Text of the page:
Both as originally written and subsequently amended, the Constitution is structured under the assumption of limited government – the idea that the federal government’s power is limited to those powers specifically designated as such. Anything else a government might do is either given to the states (for example, highway patrol) or prohibited to government entirely (for example, infringing freedom of speech). The point made by raising the prospect of a “broccoli mandate” is to point out that a few of the powers granted to Congress – such as the regulation of interstate commerce – have been interpreted so broadly over the last several decades that the very idea of limited government has been called into question.

Continue reading “The Broccoli Mandate”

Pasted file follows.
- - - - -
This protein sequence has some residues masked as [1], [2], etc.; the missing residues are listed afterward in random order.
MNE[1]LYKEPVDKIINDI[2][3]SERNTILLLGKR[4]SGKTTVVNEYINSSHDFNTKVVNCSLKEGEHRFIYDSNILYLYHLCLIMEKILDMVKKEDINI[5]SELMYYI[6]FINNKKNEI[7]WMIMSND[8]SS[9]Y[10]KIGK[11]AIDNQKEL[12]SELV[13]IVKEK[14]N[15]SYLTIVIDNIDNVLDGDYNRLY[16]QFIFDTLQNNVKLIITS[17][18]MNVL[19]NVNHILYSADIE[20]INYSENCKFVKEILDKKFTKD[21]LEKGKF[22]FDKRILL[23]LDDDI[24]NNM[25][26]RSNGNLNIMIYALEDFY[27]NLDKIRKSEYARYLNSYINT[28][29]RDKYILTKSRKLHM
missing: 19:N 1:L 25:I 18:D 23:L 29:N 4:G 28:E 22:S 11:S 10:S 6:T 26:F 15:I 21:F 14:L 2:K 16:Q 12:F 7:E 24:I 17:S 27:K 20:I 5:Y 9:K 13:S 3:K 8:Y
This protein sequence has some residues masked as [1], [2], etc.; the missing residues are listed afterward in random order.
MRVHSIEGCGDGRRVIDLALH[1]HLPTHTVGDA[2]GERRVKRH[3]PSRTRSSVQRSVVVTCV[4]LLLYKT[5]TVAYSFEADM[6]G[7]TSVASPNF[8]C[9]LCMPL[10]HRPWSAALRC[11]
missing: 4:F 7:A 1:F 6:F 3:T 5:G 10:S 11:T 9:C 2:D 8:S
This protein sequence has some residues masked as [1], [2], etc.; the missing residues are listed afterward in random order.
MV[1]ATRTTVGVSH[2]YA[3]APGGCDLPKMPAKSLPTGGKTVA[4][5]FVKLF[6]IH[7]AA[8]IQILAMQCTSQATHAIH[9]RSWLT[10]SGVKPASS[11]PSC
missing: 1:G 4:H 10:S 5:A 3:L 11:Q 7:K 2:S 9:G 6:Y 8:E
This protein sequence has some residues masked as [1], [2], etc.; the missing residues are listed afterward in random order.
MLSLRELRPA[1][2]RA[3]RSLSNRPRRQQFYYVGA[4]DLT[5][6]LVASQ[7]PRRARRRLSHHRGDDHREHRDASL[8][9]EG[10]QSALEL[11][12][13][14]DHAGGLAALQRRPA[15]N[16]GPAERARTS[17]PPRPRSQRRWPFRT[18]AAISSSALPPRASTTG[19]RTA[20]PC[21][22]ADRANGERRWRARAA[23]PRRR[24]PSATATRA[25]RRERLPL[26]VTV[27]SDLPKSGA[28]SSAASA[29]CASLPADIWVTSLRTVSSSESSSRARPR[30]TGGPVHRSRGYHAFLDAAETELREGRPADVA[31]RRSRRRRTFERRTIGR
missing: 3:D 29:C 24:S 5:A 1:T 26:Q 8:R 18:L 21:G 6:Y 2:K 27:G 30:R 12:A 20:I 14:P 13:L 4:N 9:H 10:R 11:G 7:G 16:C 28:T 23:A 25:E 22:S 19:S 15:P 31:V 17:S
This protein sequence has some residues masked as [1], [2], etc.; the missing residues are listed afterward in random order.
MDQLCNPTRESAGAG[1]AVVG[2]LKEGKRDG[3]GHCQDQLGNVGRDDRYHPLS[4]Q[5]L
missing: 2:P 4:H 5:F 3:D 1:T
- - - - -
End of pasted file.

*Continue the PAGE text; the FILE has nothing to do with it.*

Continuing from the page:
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Today, the U.S. House of Representatives will vote on H.R. 1173, the Fiscal Responsibility and Retirement Security Act of 2011, sponsored by Rep. Charles Boustany (R., La.). This two-page bill would repeal the fiscal disaster known as the CLASS Act, Obamacare’s new long-term care entitlement, which was “suspended” by the Obama Administration because Health and Human Services Secretary Kathleen Sebelius could not certify that the entitlement was fiscally sustainable. Why, you might ask, should Congress bother to repeal CLASS, given that Sebelius has suspended its implementation? Because, according to the Congressional Research Service, courts could force her to implement the new entitlement, despite the fact that it will blow up the deficit.